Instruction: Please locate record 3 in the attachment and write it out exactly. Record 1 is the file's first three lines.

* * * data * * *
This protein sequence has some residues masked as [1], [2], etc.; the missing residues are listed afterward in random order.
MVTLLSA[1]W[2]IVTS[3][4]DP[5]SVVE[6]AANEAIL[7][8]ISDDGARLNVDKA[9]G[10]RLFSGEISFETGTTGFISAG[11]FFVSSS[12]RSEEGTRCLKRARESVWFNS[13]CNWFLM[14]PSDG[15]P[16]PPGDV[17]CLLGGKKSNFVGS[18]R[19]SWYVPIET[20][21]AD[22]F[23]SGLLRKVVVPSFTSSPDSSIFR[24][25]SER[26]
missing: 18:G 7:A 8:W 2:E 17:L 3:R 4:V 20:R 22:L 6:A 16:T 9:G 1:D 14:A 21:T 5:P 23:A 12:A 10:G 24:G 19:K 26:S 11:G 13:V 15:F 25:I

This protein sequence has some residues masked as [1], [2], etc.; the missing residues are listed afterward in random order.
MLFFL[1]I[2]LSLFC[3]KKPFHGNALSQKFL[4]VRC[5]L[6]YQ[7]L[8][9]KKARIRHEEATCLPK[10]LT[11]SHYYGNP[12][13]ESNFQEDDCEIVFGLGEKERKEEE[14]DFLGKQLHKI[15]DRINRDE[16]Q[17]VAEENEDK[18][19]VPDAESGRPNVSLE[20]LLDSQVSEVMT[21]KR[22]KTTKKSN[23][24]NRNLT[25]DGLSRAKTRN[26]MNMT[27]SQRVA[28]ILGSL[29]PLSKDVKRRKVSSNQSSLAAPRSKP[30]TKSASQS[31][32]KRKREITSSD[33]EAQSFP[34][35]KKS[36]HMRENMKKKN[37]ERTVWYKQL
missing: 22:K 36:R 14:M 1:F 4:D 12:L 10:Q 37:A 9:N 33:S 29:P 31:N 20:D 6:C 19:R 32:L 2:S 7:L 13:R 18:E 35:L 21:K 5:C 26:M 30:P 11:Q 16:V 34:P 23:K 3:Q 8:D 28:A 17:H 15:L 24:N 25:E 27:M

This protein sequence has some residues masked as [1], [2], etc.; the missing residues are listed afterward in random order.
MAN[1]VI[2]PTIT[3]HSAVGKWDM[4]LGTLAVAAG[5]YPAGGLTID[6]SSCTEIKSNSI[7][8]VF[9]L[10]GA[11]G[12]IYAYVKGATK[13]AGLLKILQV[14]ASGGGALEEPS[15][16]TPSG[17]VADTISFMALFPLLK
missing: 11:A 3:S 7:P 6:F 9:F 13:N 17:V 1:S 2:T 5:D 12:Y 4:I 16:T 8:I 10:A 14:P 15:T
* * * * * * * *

This protein sequence has some residues masked as [1], [2], etc.; the missing residues are listed afterward in random order.
MAN[1]VI[2]PTIT[3]HSAVGKWDM[4]LGTLAVAAG[5]YPAGGLTID[6]SSCTEIKSNSI[7][8]VF[9]L[10]GA[11]G[12]IYAYVKGATK[13]AGLLKILQV[14]ASGGGALEEPS[15][16]TPSG[17]VADTISFMALFPLLK
missing: 11:A 3:S 7:P 6:F 9:F 13:N 17:V 1:S 2:T 5:D 12:Y 4:I 16:T 8:I 10:A 14:P 15:T